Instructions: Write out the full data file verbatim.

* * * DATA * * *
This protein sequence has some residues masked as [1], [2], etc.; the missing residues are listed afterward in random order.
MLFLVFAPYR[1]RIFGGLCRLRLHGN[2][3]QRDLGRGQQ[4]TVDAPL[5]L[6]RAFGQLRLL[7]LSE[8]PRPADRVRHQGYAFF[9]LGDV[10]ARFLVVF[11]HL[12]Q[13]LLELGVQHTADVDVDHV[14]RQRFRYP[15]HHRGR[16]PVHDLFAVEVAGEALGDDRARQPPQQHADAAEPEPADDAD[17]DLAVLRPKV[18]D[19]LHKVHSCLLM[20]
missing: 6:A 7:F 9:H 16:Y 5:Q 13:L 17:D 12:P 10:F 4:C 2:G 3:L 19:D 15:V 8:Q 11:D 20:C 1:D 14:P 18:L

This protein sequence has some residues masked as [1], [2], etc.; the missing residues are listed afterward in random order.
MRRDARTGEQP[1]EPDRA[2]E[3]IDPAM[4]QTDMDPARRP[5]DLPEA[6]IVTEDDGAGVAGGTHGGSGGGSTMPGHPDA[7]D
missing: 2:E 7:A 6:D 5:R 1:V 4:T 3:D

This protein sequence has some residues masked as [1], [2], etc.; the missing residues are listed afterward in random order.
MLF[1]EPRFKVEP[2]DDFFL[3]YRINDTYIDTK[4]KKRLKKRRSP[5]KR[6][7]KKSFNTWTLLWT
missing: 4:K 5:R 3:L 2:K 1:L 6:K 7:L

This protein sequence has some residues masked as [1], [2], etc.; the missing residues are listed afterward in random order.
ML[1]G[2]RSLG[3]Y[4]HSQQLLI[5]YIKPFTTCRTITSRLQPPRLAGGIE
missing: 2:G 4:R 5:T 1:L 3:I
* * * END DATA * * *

This protein sequence has some residues masked as [1], [2], etc.; the missing residues are listed afterward in random order.
MLFLVFAPYR[1]RIFGGLCRLRLHGN[2][3]QRDLGRGQQ[4]TVDAPL[5]L[6]RAFGQLRLL[7]LSE[8]PRPADRVRHQGYAFF[9]LGDV[10]ARFLVVF[11]HL[12]Q[13]LLELGVQHTADVDVDHV[14]RQRFRYP[15]HHRGR[16]PVHDLFAVEVAGEALGDDRARQPPQQHADAAEPEPADDAD[17]DLAVLRPKV[18]D[19]LHKVHSCLLM[20]
missing: 6:A 7:F 9:H 16:Y 5:Q 13:L 17:D 12:P 10:F 4:C 2:G 3:L 19:D 15:V 8:Q 11:D 20:C 1:D 14:P 18:L

This protein sequence has some residues masked as [1], [2], etc.; the missing residues are listed afterward in random order.
MRRDARTGEQP[1]EPDRA[2]E[3]IDPAM[4]QTDMDPARRP[5]DLPEA[6]IVTEDDGAGVAGGTHGGSGGGSTMPGHPDA[7]D
missing: 2:E 7:A 6:D 5:R 1:V 4:T 3:D

This protein sequence has some residues masked as [1], [2], etc.; the missing residues are listed afterward in random order.
MLF[1]EPRFKVEP[2]DDFFL[3]YRINDTYIDTK[4]KKRLKKRRSP[5]KR[6][7]KKSFNTWTLLWT
missing: 4:K 5:R 3:L 2:K 1:L 6:K 7:L

This protein sequence has some residues masked as [1], [2], etc.; the missing residues are listed afterward in random order.
ML[1]G[2]RSLG[3]Y[4]HSQQLLI[5]YIKPFTTCRTITSRLQPPRLAGGIE
missing: 2:G 4:R 5:T 1:L 3:I